June Primary Losers: Corbett, Hayashi Exit Public Life

ELLEN CORBETT Absolutely nobody predicted Corbett would finish behind the perfunctory Republican candidate in the 15th Congressional District. Few thought she could unseat Rep. Eric Swalwell in November, either, but now she won’t even have the chance. In hindsight, Corbett probably could have run a more effective primary race, but saving her limited supply of campaign fundraising for the fall also seemed prudent. This is just a shocker that politicos in this area will scratch their heads over for years to come. However, there’s likely no need to write her political obituary after her primary debacle. She is simply too effective of a public official to pack it up or accept some pithy state appointment. If Alameda County Supervisor Wilma Chan runs for the 9th State Senate in 2016, a seat at Oak and Fallon would fit nicely for Corbett. Let’s hope she held onto to that house in San Leandro!

MARY HAYASHI Conversely, this is the end of the road for Hayashi. She spent a considerable amount of her $800,000 campaign war chest in the primary and successive sub-25 percent finishes says the voting public and her opponents will not forgive her for her transgression at Neiman Marcus over three years ago. It could have been different if she would have bared her soul about six months ago and prepared the public for the type of attacks Bob Wieckowski would likely use to smear her. Despite their ferocity, none of Wieckowski’s mudslinging contained any surprise revelations. And, about that surveillance tape, it’s still a mystery how it became public when so many other reporters attempted to obtain it with no success, including Hayashi’s campaign.

BOB WIECKOWSKI At what cost did Wieckowski win the June primary? His campaign’s relentless attack on Hayashi was shameful, but effective. He will likely win the November election and move from the Assembly to the State Senate, but he is assuredly marked by the lengths he went to annihilate his opponent. Winning at all costs has a way of coming back and biting you in the ass. What makes him look worse is there was precedent for avoiding the treacherous rabbit hole that is Hayashi’s mug shot and the baggage attached to it. Alameda County Supervisor Richard Valle let the voters learn about Hayashi’s shoplifting offense on their own and he easily won the seat two years ago. In fact, by using the opposite strategy Wieckowski beat Hayashi by nearly the same spread as Valle did, but with the stain of being a dirty campaigner. Is Bob, indeed, a bully like Hayashi asserted? Well, less than a day after winning the primary, Wieckowski was already attacking his opponent, Peter Kuo.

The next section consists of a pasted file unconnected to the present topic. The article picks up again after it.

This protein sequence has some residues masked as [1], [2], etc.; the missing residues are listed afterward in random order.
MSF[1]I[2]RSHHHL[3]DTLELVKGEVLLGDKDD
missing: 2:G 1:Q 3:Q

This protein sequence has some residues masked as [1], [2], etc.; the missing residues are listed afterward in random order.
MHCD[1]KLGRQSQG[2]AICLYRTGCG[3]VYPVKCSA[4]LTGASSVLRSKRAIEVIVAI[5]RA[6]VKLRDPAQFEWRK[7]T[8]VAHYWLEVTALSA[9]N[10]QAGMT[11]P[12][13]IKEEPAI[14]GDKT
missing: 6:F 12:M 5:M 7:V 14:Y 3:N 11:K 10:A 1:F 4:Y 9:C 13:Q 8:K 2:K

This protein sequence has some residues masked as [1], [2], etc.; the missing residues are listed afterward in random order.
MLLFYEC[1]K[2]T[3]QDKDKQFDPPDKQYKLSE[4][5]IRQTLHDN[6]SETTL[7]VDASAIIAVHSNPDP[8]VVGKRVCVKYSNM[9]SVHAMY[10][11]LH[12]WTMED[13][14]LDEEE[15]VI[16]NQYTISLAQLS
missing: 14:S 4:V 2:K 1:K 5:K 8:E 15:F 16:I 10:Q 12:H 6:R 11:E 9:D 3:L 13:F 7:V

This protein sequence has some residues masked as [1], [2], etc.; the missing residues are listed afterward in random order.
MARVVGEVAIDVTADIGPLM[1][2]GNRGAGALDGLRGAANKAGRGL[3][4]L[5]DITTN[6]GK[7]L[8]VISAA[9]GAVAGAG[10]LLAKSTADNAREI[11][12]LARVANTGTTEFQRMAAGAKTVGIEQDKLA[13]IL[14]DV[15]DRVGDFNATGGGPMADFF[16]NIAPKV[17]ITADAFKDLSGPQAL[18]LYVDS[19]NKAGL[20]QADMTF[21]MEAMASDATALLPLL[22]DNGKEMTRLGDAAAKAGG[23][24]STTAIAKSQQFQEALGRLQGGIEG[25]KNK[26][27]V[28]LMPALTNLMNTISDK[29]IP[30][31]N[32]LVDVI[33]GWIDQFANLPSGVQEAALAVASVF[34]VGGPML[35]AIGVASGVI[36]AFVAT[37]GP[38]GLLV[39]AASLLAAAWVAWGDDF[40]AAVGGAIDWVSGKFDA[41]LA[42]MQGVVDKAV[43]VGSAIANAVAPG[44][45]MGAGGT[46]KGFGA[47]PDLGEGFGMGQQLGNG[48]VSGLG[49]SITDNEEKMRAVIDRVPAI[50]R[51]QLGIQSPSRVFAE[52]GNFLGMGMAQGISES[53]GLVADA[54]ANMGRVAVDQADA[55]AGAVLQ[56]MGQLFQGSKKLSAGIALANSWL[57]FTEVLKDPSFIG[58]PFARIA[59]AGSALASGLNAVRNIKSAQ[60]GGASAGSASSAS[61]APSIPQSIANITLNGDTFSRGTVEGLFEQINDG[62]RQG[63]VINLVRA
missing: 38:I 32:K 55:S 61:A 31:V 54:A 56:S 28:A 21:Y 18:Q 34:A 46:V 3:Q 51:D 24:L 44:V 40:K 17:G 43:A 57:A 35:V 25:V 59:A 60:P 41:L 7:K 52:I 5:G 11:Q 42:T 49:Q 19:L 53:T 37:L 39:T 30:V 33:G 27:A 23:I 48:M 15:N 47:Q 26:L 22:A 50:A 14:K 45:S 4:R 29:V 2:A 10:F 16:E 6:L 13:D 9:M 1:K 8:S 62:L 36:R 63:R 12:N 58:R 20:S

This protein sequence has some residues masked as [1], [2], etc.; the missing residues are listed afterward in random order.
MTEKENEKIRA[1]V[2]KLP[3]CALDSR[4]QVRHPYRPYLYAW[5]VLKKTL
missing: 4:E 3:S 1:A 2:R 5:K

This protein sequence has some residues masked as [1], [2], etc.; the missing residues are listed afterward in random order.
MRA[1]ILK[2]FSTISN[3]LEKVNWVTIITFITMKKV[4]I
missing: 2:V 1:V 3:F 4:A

STEVE GLAZER In the end, the packaging may have betrayed Steve Glazer’s acumen as a candidate. He made the race in the 16th Assembly District all about his signature issue, banning BART strikes, and he was effective. However, he appeared to offer very little else and seemed too wonky for average voters. He also couldn’t withstand the onslaught when all three of his opponents attacked him all at once and from differing ideological standpoints. Worst of all, he somehow allowed Catharine Baker to co-opt his BART strike position all the way to the top spot last week. In the end, the district’s base of conservative voters found familiarity in the Republican Baker offering anti-union sentiment more than the moderate Democrat in Glazer and even if they were saying the same thing.

PHOTO/Steven Tavares

SEIU IN HAYWARD The Service Employee Union International Local 1021 said they would harass, heckle and harangue the seven Hayward City Council members who voted against city employees earlier this year. Their political careers are over, they screamed. However, it didn’t turn out that way despite the election of one of their endorsed candidates for the City Council, Sara Lamnin. The seat was available because Councilmember Mark Salinas left his seat open to run for mayor and lost. Mayor-elect Barbara Halliday obviously came away unscathed and Councilmember Marvin Peixoto won re-election. In defense of the union, there really wasn’t enough time to mount a vigorous offense against the status quo on the council.

MARK SALINAS More than just about any candidate on the ballot in the East Bay, Salinas was taking the biggest gamble of all and it failed. Instead of running for likely re-election to his council seat this June, he instead risked it all for a chance at being mayor. The risk is further amplified by the fact Salinas is one of Hayward’s rising political figures. Although, there’s a good chance he will mount a comeback in two years, his six-point defeat in the mayor’s race amounts to a significant set back in his political career. But, since Hayward’s political bench is quite bare, he should be able to reset quite soon.

SF CHRONICLE/BAY AREA NEWS GROUP Give them credit, both newspapers tried hard to rekindle the barrage of propaganda that handed Eric Swalwell his congressional seat, but this time for Ro Khanna. They tried to catch Rep. Mike Honda sleeping at a community meeting, despite the fact closing your eyes for 20 seconds is hardly enough time to count even one sheep and they wrote numerous editorials calling for a change in the holder of the 17th Congressional District seat. However, they found out this time that like a heavyweight title fight, the challenger must not only beat the champ, but do it in a decisive manner. Using the same tricks to knock out the progressive incumbent without vetting the young challenger worked in the Swalwell-Stark race, but not this time. If you have any doubts about their biased coverage, know nearly every story written by each paper on this race was enthusiastically featured by the Khanna campaign.